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Details Scarce on How Banks Are Spending Rescue Funds

With half of the $700 billion in financial industry rescue funds already allocated, new questions are emerging over exactly how banks have used the money. A financial reporter and a top GAO official examine the issue.

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  • GWEN IFILL:

    Next: tracking the government's money.

    Jeffrey Brown picks up that story.

  • JEFFREY BROWN:

    We tackle this in two parts. First, as a story today by the Associated Press asked, where did the bailout money go?

    Economics writer Chris Rugaber was part of the team that wrote that article and joins us now.

    Welcome to you.

  • CHRIS RUGABER, Associated Press:

    Thank you.

  • JEFFREY BROWN:

    So, your team was trying to find out what happened to money given to the banks, specifically. What — what did you find?

  • CHRIS RUGABER:

    Well, we found out very — we found out that the banks didn't want to tell us much, specifically, about what they were doing with the money.

    They said general things about increasing lending and so forth. But we — we had asked them four questions. What did they spend the money on? How much had they spent? How much did they put in reserves? And what were they planning to do with the money that was left over? And most of them just gave us very general answers and didn't want to break out any of that into dollar amounts.

  • JEFFREY BROWN:

    Was it — was it possible to tell whether they just didn't want to answer or whether they didn't know the answers to those questions?

  • CHRIS RUGABER:

    It was hard to tell. But they definitely did not want to talk to us at all. It was surprising and — how unwilling they were to — to give us much of anything.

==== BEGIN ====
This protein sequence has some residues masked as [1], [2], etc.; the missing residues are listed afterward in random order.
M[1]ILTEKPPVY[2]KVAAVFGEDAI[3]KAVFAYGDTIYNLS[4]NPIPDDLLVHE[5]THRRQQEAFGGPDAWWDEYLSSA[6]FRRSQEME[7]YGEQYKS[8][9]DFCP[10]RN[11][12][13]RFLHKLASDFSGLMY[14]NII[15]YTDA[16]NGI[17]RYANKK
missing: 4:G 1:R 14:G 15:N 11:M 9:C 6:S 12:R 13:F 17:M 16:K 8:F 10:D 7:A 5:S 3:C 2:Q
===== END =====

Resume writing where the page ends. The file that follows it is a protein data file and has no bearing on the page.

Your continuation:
• JEFFREY BROWN:

    I mean, one of the key questions, obviously, that people have been asking is to what extent the money that they get is being passed along as loans to consumers. You wanted to know.

  • CHRIS RUGABER:

    Right.

  • JEFFREY BROWN:

    But?

  • CHRIS RUGABER:

    Well, and a lot of the banks said, oh, well, we are doing that. We're — we are providing more lending. And that's what people want to know, is, is there more lending?

    And but we said, well, we also would like to know what is being done with the $3.5 billion of taxpayer dollars or however much it was that each of these banks had received. And that is when they really didn't want to, again, break out the actual amounts.

  • JEFFREY BROWN:

    And did they say why they didn't want to tell you?

  • CHRIS RUGABER:

    Not really.

    They were willing to tell us a little bit on background, that kind of thing. But, when we said we wanted it on the record, they — they didn't give us much indication. I got some sense that they probably felt under pressure. Perhaps there's some moves among regulators. And, certainly, Congress is very interested in where this money is going.

    So, they may be trying to figure some of these things out, and didn't want to tell us anything.

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